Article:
Community Renewal projects on track to making a more productive and sustainable Lancashire
Work is well underway on nine projects that will each play their part in helping to 'level up' Lancashire, support recovery from Covid and kickstart progress towards a net zero carbon economy.
The projects were funded as part of Lancashire's bid to the government's £220m UK Community Renewal Fund, which will support revenue projects that will deliver by June 2022.
The funding is intended to help ‘level up’ areas, including those places hardest hit by Covid-19, and support the UK's path to net zero carbon emissions.
Lancashire County Council led a local bidding and appraisal process before submitting a bid to government in the summer, which ultimately secured £3.4 million for Lancashire.
One of the successful projects will see a neglected Grade II Listed former bank on Bacup’s high street transformed as a low carbon community space for co-working and residential accommodation.
The 'Decarbonising Rossendale' project will provide an opportunity for the community and businesses to understand and learn what the low carbon future will look like, driving local action towards net zero.
Work is well underway on the project, which is being led by Valley Heritage, a not-for-profit organisation that aims bring Rossendale's historic buildings back into use.
Valley Heritage has been awarded £261,849 towards the scheme.
County Councillor Shaun Turner, Lancashire County Council's cabinet member for environment and climate change, said: “The Decarbonising Rossendale project is a brilliant example of the community coming together to preserve its past to create a better future.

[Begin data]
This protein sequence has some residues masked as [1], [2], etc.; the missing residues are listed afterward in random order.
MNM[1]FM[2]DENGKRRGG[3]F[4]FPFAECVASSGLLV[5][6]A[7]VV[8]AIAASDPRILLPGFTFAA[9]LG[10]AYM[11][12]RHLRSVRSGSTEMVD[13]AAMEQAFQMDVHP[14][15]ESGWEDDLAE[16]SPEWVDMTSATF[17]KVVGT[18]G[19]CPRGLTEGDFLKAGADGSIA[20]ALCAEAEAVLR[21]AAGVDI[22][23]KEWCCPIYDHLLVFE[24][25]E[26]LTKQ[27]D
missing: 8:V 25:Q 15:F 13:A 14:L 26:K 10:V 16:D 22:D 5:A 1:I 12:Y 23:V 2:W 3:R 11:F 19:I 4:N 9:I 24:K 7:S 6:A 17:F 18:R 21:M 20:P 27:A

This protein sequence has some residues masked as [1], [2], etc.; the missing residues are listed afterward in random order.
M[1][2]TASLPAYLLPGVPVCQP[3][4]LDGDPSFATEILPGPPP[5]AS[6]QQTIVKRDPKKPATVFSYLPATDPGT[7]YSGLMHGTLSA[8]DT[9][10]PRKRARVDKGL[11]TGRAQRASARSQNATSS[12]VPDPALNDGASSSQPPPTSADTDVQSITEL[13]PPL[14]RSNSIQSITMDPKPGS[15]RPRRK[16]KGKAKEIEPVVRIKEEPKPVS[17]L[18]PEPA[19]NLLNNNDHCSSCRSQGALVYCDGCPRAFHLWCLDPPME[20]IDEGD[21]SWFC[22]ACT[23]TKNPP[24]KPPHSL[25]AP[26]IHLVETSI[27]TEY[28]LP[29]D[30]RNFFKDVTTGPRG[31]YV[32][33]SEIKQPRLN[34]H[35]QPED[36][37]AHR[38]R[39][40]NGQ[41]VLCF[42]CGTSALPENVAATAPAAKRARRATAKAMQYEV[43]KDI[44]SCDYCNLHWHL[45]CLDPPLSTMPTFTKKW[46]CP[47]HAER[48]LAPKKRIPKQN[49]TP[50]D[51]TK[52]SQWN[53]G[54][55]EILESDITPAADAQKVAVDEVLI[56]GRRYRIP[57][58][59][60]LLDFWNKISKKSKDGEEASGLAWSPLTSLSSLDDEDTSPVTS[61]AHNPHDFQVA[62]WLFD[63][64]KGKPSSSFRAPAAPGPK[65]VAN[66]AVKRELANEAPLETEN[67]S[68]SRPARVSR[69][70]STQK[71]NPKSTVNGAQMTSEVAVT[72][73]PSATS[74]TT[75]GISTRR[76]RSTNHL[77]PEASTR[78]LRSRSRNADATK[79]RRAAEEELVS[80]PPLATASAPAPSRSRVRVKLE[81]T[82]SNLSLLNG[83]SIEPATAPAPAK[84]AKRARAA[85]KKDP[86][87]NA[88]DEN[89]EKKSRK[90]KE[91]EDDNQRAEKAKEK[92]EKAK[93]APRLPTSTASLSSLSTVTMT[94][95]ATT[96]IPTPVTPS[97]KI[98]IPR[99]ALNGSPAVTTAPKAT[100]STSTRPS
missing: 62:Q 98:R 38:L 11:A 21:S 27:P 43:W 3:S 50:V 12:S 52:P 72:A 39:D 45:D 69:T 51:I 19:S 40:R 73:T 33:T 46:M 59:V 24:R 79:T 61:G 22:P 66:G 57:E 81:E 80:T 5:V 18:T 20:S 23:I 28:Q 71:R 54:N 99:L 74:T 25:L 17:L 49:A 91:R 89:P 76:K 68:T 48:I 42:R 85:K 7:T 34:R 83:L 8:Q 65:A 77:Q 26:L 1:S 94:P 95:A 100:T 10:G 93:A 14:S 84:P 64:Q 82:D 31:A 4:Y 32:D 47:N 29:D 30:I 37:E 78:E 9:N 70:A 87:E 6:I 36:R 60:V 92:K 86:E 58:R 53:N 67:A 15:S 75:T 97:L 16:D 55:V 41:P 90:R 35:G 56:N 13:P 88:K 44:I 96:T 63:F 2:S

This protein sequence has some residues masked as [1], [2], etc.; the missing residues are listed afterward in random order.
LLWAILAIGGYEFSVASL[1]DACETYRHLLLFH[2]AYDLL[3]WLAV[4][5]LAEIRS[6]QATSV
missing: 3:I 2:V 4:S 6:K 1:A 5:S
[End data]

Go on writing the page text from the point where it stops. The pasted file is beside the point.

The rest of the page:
“The climate change emergency affects us all and this is just the kind of commitment, innovation, and investment that is required to help further build on progress towards a net zero carbon economy.
"We all need to play our part if we have any chance of creating the cleaner, healthier, future for Lancashire, and projects like this are a big step in achieving that ultimate goal."
Another not-for-profit organisation to benefit from the fund is Procure Plus Holdings, which specialises in the procurement of goods and services for a wide range of social housing clients.
Procure Plus Holdings has been awarded £105,400 for the 'Building Lancashire' project, which aims to support people from across Lancashire into employment in the construction industry and allied sectors. The money will be used to fund non-traditional construction roles not covered by other funding, including low/zero carbon, heating, electrical and support roles.
Burnley Borough Council has been awarded £994,083 for its Growth and Innovation Fund, which will distribute grants businesses to help them recover from the pandemic. The East Lancashire Chamber of Commerce and Industry has also been awarded £700,000 to provide business support for firms developing new low carbon technologies and to help develop training for non-traditional construction roles.
County Councillor Aidy Riggott, Lancashire County Council's cabinet member for economic development and growth, said: “The local economy been massively impacted by the pandemic, so it's important that we take every opportunity to increase investment in Lancashire and get back on track.
"This vital funding will help to speed the recovery of those places in Lancashire that have been most affected by the pandemic and support the wider goal of achieving a net zero carbon economy.
"By working together, the Community Renewal Fund will help deliver some extremely worthwhile projects that will help create a more productive and more sustainable Lancashire."
Notes to editors
The full list of successful bids to the Community Renewal Fund can be found here: UK Community Renewal Fund: successful and unsuccessful bids - GOV.UK (www.gov.uk)